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ISARIC-4C Mortality Score overestimates risk of death due to COVID-19 in Australian ICU patients: a validation cohort study
Matthew L Durie, Ary Serpa Neto, Aidan JC Burrell, D Jamie Cooper, Andrew A Udy, for the SPRINT-SARI Australia Investigators
Crit Care Resusc 2021; 23 (4): 403-413
- Matthew L Durie 1, 2
- Ary Serpa Neto 3
- Aidan JC Burrell 1, 3
- D Jamie Cooper 1, 3
- Andrew A Udy 1
- for the SPRINT-SARI Australia Investigators 4
All authors have completed the ICMJE uniform disclosure form at www.icmje.org/coi_disclosure.pdf. Ary Serpa Neto reports personal fees from Drager, outside the submitted work. Matthew Durie, Aidan JC Burrell, D Jamie Cooper and Andrew A Udy declare no financial relationships with any organisations that might have an interest in the submitted work in the previous 3 years. All authors declare that they have no relationships or activities that could appear to have influenced the submitted work.
OBJECTIVE: To assess the performance of the UK International Severe Acute Respiratory and Emerging Infections Consortium (ISARIC) Coronavirus Clinical Characterisation Consortium (4C) Mortality Score for predicting mortality in Australian patients with coronavirus disease 2019 (COVID-19) requiring intensive care unit (ICU) admission.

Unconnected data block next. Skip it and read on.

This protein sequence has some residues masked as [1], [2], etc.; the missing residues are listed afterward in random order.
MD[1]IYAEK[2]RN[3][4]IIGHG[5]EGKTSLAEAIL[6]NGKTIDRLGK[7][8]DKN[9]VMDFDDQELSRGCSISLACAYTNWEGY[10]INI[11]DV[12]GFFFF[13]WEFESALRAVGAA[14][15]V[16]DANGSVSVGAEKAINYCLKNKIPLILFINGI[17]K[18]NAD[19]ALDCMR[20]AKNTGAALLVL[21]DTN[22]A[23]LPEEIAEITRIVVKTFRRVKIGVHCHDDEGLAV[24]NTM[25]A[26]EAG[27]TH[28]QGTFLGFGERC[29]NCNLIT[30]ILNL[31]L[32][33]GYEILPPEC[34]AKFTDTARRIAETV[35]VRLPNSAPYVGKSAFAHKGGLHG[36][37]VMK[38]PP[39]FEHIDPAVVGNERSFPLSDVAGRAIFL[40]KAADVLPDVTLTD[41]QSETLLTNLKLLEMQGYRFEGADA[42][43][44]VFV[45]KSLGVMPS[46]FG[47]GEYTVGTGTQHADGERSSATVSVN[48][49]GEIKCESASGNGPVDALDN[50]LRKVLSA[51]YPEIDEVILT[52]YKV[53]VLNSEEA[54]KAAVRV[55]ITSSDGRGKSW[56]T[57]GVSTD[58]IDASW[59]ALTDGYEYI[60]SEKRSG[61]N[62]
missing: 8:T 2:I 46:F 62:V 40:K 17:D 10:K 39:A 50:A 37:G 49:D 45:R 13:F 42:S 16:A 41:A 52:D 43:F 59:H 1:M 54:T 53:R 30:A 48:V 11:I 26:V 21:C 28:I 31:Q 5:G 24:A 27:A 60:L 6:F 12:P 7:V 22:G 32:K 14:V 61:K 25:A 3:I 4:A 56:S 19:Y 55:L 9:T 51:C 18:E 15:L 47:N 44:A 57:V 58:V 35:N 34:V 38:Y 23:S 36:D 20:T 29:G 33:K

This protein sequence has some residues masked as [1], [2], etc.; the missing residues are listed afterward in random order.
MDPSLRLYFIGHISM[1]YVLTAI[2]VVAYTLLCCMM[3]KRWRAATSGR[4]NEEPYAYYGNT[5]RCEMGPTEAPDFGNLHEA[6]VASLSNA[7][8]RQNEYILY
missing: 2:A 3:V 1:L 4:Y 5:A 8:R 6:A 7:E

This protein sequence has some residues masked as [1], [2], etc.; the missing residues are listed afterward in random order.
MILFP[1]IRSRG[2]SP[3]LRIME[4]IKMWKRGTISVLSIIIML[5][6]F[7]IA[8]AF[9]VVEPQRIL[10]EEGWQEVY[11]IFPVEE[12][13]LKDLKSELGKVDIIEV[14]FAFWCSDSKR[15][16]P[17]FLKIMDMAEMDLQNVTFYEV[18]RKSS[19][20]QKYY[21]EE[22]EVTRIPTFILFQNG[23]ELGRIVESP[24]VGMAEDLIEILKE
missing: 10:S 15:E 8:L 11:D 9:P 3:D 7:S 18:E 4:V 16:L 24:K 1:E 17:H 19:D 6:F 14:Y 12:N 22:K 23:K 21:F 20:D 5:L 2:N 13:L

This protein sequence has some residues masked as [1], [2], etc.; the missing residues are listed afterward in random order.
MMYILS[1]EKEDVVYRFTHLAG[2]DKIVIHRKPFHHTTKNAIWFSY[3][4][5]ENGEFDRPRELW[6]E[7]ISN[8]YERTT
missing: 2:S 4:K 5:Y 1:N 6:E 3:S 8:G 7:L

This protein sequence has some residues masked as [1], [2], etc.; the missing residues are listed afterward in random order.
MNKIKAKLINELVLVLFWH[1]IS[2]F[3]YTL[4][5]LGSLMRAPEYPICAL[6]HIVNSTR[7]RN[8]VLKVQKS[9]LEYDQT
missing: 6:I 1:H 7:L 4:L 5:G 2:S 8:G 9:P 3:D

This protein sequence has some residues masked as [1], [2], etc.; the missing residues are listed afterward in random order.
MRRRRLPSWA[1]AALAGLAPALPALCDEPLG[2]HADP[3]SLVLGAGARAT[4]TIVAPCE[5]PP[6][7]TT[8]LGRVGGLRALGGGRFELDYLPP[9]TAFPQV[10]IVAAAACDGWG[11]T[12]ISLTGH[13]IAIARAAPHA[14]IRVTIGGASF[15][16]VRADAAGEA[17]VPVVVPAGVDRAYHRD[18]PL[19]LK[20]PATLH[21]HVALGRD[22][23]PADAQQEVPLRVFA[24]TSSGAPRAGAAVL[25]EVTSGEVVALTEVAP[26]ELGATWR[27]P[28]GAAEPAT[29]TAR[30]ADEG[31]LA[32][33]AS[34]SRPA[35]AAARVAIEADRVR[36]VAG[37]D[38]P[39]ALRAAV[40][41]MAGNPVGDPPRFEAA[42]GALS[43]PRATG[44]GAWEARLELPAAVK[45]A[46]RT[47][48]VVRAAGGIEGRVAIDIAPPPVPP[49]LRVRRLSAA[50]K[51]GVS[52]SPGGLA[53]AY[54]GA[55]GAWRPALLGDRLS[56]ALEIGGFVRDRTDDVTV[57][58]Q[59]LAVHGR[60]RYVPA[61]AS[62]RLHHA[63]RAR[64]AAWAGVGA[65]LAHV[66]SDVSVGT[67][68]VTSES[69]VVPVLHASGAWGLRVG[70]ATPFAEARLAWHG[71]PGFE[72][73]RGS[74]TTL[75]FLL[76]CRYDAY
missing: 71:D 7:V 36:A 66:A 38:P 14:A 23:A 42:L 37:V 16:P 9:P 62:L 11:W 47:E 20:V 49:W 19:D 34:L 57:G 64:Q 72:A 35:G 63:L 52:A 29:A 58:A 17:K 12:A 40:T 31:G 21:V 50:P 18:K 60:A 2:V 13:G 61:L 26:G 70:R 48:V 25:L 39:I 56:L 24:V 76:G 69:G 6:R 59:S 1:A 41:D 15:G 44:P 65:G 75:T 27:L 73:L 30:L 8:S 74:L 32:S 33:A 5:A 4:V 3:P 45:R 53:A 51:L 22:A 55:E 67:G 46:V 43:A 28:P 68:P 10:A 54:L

DESIGN: Multicentre, prospective, observational cohort study.
SETTING: 78 Australian ICUs participating in the SPRINT-SARI (Short Period Incidence Study of Severe Acute Respiratory Infection) Australia study of COVID-19.
PARTICIPANTS: Patients aged 16 years or older admitted to participating Australian ICUs with polymerase chain reaction (PCR)-confirmed COVID-19 between 27 February and 10 October 2020.
MAIN OUTCOME MEASURES: ISARIC-4C Mortality Score, calculated at the time of ICU admission. The primary outcome was observed versus predicted in-hospital mortality (by 4C Mortality and APACHE II).
RESULTS: 461 patients admitted to a participating ICU were included. 149 (32%) had complete data to calculate a 4C Mortality Score without imputation. Overall, 61/461 patients (13.2%) died, 16.9% lower than the comparable ISARIC-4C cohort in the United Kingdom. In patients with complete data, the median (interquartile range [IQR]) 4C Mortality Score was 10.0 (IQR, 8.0–13.0) and the observed mortality was 16.1% (24/149) versus 22.9% median predicted risk of death. The 4C Mortality Score discriminatory performance measured by the area under the receiver operating characteristic curve (AUROC) was 0.79 (95% CI, 0.68–0.90), similar to its performance in the original ISARIC-4C UK cohort (0.77) and not superior to APACHE II (AUROC, 0.81; 95% CI, 0.75–0.87).
CONCLUSIONS: When calculated at the time of ICU admission, the 4C Mortality Score consistently overestimated the risk of death for Australian ICU patients with COVID-19. The 4C Mortality Score may need to be individually recalibrated for use outside the UK and in different hospital settings.
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